A number of Greeks chain-smoke in the cafes and tavernas. Though there are technically laws against this now, they are virtually never enforced by business owners. One of the reasons we love BouBoukakia is that it is the only place in Magganitis that we can go that is 100% smoke free. BouBou will kick you out if you light up in here.
In addition to the normal assortment of updates on car accidents, murders and riots, Greek television has lengthy reports on things such as specific olive oil prices across the country.
People filter in and out of BouBoukakia all day. Residents come to take breaks from work, buy groceries, drink beer, wine or coffee, eat small plates of food, watch TV and catch up on gossip.
Amongst the topics of conversation at BouBoukakia: how many olives you’ve picked so far, how much olive oil you got, which oil press you went to, whose goat got into whose garden and what to do about it, and how big an octopus someone just reeled in from the sea.
About once a week, a woman brings mail to our village. Because there are no addresses here, she takes the mail sequentially to each of the two cafes in town. She goes through the mail at each place, announcing the recipients’ names. The people at each cafe will take a handful of mail to deliver to their own friends and relatives. The unclaimed mail eventually goes into a box at the second cafe.
The woman pictured above is the only person assigned to deliver mail to Magganitis. If she is sick, the mail doesn’t come. This happened one week while we were here, and it caused quite a fuss amongst the townsfolk, many of whom depend on regular pension money that comes via the weekly mailperson.
Kostas used to be a ship’s cook. He does most of the cooking for himself, BouBou, and all the visitors to BouBoukakia.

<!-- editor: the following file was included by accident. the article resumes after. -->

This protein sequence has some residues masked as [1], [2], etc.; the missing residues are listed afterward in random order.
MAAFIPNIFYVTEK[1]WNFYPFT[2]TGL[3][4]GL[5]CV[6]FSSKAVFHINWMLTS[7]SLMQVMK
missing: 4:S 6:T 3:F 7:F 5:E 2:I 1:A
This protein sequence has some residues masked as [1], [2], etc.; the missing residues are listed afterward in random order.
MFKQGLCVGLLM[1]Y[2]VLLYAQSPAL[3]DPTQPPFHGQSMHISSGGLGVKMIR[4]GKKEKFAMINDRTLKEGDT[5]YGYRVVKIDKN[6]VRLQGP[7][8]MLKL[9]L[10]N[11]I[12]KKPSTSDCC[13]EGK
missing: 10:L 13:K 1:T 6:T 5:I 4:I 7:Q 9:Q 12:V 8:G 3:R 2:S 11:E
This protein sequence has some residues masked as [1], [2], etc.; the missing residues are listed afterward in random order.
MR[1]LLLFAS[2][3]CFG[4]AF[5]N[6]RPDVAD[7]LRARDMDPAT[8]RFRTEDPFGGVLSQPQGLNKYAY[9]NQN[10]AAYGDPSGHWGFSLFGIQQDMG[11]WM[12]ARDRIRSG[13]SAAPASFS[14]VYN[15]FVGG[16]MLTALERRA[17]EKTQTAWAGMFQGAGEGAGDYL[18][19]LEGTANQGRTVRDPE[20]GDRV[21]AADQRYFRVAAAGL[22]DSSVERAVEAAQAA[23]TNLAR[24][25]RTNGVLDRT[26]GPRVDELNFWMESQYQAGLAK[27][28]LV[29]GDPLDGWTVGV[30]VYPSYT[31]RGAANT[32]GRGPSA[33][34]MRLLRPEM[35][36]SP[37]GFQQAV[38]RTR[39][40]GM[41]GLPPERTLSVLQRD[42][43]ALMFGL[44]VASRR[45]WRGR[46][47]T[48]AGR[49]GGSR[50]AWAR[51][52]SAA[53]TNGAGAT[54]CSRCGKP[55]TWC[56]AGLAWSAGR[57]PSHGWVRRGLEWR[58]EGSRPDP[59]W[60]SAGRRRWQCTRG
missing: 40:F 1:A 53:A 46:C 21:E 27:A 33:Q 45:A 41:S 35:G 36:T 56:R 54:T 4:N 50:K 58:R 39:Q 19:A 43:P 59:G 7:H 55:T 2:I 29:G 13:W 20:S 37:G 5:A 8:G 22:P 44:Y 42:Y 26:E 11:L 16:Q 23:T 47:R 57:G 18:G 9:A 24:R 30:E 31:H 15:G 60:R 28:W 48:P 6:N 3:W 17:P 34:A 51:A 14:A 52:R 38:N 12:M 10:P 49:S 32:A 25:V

Octopus is one of the favorite meals here in the village. It is normally served with a vinegar and herb dressing.
Kostas makes some of the best wine and liquor in town. This is a nice glass of homemade spiced liquor that has honey, cloves and other spices added.
Most of the vegetables in our meal, such as the lettuce and celery, come from their garden down the hill.
Our snail hitchhiker has lost his lettuce home, but we relocate him to a pot of other greens, where hopefully he will be just as happy.
While BouBou sticks around BouBoukakia to make sure she can serve customers, Kostas takes care of more of the outdoor work such as vegetable gardening and picking olives. Pictured above is a portion of Kostas’s olive harvest for the year.
Unfortunately, Kostas had two full sacks of olives stolen from him this year, a discouraging fact considering how few people live in Magganitis.
Though BouBou has decorated every surface with a busy array of objects, she is meticulous about cleaning everything daily, and fixes anything that doesn’t work just right.
This talisman is one of many that BouBou has hung in various places around the inside of BouBoukakia. It is meant to help protect against the curse of the evil eye, or “kako mati.” The Greeks, who are very superstitious, believe that a curse can be cast on someone through a glance that harbors negative intentions such as envy, malice, or even misplaced admiration. Signs someone may be affected by an evil eye curse include headaches, dizziness or a string of bad luck. Strangers, old women, or blue-eyed people are thought to cause the curse of the evil eye most frequently. This may be why most protective talismans in Greece are blue. According to Greek folklore, the talismans help bend the gaze of the evil eye back to the sorcerer.
References to the evil eye can be found in ancient texts, including the Bible. In Greece, references appear as far back as classical Greece, when people believed the eyes could be a source for rays of evil. This superstition was spread by Alexander the Great as he moved east. The concept is still going strong in many parts of the world; in Europe it is most prevalent in the Aegean and Mediterranean areas.
In fact, someone has now even developed an app for android phones that allows a user to log on to chat with a digital Greek grandma who guides the user through the steps necessary in order to rid yourself of the evil eye curse.
When I counted talismans hanging in BouBoukakia, I found at least ten.
It is widely believed in Magganitis that BouBou’s rabbit died as a result of an evil eye curse.
BouBou used to sell the smaller painted rocks at Seychelles Beach in the summertime for 5 Euros apiece, which is now about 6 dollars. Since the economic crisis in Greece, she cannot bring herself to charge more than a few Euros to people, and also has not raised prices at her cafe for some time.